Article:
Our randomization sample will comprise approximately 270 SMEs in the leather goods and footwear industry using clutch motors on at least two stitching machines and no energy-efficient “servo” motors. Our design will include two treatment arms and one control arm. Treatment arm 1 (T1) will be the “information and installation” group, and treatment arm 2 (T2) will be the “information only” group. There will also be a control group (C). The intervention will have four stages. At baseline, we will conduct a survey and elicit managers’ beliefs and willingness to pay for a servo motor. To do so, we will provide minimal information about what a servo motor is to all three groups, including the control group. We will also collect information on producers' social network links.
To elicit beliefs about cost savings, we will use methods described in Delavande, Gine, McKenzie (JDE, 2011) to elicit the probability distributions that managers assign to three things: (a) how much electricity per hour of use their existing stitching machines (with clutch motors) consume, (b) how much electricity per hour of use they believe the same machines with servo motors would consume, and (c) how much the servo motors would reduce their total monthly electricity costs. In each elicitation, we will provide firm owners with a number of beans (representing quantiles of the probability distribution) which they will put in bins (representing ranges of values of electricity use or savings).
To elicit willingness-to-pay in an incentive-compatible way, we will use a Becker-DeGroot-Marschak (BDM) mechanism (Berry et al, JPE 2020). In this procedure, we will first inform a manager that we will offer a cash grant for their participation in the study. We will then ask the manager to indicate a purchase decision for a full range of prices, or equivalently we will ask them the highest price at which they will purchase the new motor (“bid price”). A random number generator will then choose a price (from different distributions for different groups, as described below). If the random price is lower than the manager’s bid price, it will be subtracted from the participation payment and the manager will receive the servo motor.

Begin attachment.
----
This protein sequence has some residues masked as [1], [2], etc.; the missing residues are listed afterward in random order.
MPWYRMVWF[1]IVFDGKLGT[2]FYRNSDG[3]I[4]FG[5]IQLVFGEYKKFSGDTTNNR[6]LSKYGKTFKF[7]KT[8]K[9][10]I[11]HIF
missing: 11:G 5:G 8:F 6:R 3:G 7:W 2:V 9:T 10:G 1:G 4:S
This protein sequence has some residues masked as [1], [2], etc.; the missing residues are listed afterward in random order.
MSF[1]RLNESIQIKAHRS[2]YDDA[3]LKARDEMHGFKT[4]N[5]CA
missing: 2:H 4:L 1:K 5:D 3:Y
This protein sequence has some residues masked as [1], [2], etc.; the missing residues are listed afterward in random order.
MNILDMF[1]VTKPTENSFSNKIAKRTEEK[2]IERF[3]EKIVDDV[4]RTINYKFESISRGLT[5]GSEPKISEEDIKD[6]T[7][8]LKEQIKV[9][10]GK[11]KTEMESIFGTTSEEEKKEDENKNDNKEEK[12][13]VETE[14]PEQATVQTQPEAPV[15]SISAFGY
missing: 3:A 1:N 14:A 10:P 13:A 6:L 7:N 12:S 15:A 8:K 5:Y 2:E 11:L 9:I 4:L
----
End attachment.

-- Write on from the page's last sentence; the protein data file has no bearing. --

In the BDM procedure, the distribution from which prices are drawn must have full support (to ensure that individuals have an incentive to state their true valuation) but need not necessarily be the same across groups. We will use different distributions for the three groups. For firms in Treatment 1 (T1), we will draw from a distribution that has almost all weight at very low prices (e.g. very near zero). For firms in Treatment 2 (T2) and Control (C), we will draw from a distribution that has almost all weight at a very high prices, at which we expect no firms will be willing to buy the new motor. We thus expect that all (or almost all) firms in T1 and no (or almost no) firms in T2 and C will acquire the new motor at this stage.
After the BDM procedure, firms in T2 will receive intensive information about the benefits of servo motors, including expert explanations on electricity cost savings and ease of installation on existing stitching machines using videos on an iPad. Firms in T1 will receive the information received by T2 and will also receive free installation of the servo motor (assuming it is purchased in the BDM procedure, as described above) and two electricity meters, one on the machine with the servo motor and one on a machine with a clutch motor.
Following this, we will conduct the same beliefs elicitation and BDM procedure described earlier in one midline and one endline visit, but with prices drawn from the same distribution for all three groups. We will also conduct surveys during all visits to understand adoption, electricity cost savings, and overall firm performance.
Berry, James, Greg Fischer, and Raymond Guiteras. "Eliciting and utilizing willingness to pay: Evidence from field trials in Northern Ghana." Journal of Political Economy 128, no. 4 (2020): 1436-1473.
Delavande, Adeline, Xavier Giné, and David McKenzie. "Measuring subjective expectations in developing countries: A critical review and new evidence." Journal of development economics 94, no. 2 (2011): 151-163.